Unusual angles and shapes are usually confined to the facade of the home. The facade is a showpiece, a place for the architects to play up the aesthetics of the building and make a bit of a splash. But this sophisticated timber home is a little different.
The newly built home is spread over two levels and has a generous grassy area at the rear. But it's the shape of the interior space that really interests us. The architects Orther Architects have created a ground floor level composed of a triangle that extends right from the entrance to the main living areas. The interior greenery and mezzanine have all been worked around this shape for a decidedly quirky effect.
Sharply angled lines are said to put us on high alert, while high ceilings are said to make us feel inspired. So we can only imagine how the occupants feel living in this space over time—perhaps they just feel inspired? Come with us on a photo tour so you can see this unusual home for yourself. Enjoy!
The facade is constructed of timber and black slate. The upper level is a regular rectangular shape and dominates the facade. Visually, it's composed of a series of horizontal and vertical lines. Although it presents as a warm and welcoming home, there is plenty of privacy with a very high set upper window to the left and the vertical folding doors on the upper right.
But it's the ground floor level that really interests us. Here, beyond the carport we can see how the front wall is set at a sharp angle. Come with us to explore more inside.
The unusual entrance or hallway is modern and has a triangular shape. It's a bright, white room with double height. The sharp angle really encourages one forward through the large opening into the living room. On the edges we have unusual strips of rock gardens with fine branches adding some minimalist sophistication to the space. The floor is made from white marble and the proportions here are generous. It's an impressive entrance. To the right we have the staircase we will explore in a moment.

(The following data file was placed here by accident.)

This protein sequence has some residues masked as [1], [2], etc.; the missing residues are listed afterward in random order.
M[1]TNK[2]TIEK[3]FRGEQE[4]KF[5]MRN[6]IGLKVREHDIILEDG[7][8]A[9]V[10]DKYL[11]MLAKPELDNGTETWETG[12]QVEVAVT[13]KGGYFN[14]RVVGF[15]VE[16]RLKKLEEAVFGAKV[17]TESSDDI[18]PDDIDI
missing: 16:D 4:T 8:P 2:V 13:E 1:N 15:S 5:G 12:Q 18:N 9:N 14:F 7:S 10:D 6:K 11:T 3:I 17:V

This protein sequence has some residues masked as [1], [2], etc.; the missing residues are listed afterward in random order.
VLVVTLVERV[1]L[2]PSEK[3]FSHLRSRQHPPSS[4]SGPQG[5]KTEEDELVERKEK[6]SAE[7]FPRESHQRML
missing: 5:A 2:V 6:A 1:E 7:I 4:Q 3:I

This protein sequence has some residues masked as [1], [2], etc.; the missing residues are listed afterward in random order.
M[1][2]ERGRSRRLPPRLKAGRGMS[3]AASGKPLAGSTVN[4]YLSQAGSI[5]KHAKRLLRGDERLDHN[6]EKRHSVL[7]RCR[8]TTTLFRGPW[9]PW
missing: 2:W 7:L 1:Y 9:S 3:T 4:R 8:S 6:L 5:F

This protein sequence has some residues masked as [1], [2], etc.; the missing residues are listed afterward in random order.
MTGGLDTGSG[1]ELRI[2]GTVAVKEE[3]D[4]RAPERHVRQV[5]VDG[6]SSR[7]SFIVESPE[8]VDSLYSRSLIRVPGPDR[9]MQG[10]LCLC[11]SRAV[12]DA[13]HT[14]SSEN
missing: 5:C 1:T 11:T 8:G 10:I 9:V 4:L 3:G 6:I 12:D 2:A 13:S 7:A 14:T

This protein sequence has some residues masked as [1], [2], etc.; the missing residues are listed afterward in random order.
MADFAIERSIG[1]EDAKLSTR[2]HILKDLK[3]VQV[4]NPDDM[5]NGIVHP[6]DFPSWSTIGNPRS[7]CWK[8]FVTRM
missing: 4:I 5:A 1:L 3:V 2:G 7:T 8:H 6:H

The wooden staircase here angles up towards the second floor without a hand railing in sight. It's a minimalist design and together with the glass barriers above, the entire space has a very free flowing feel. From this angle we can also see how the upper level breaks away into a walkway and mezzanine.
Note here how the small palm tree on the first level has been set into a triangle square of black rocks. It is simple, yet emphasises the unusual shape of the space.
The ground floor open plan living room possesses a dining table and a sofa. The decor is a combination of strong contrasts, from the dark wooden floor and furnishings, to the dark slate wall and bright white walls. Overlooking this unusually shaped living room is a mezzanine with glass walls.
The mezzanine is composed of a couple of unusual angles that are reflected again in the small rock garden on the ground floor. It is a minimally furnished modern space with a distinctive feel.
The rear view of the exterior here shows us the floor to ceiling glass walls that cover most of the space. It's a starkly minimalist design, meant to help emphasise the stark angularity of the space. Warm, golden spotlights and interior lights illuminate the space and make it inviting. From this angle, we also have a view of the protruding timber facade covering what we assume is the bedroom.
If you are interested in the ways the shapes of our homes affect us, you would love this Ideabook How the house forms and shapes affect our subconscious.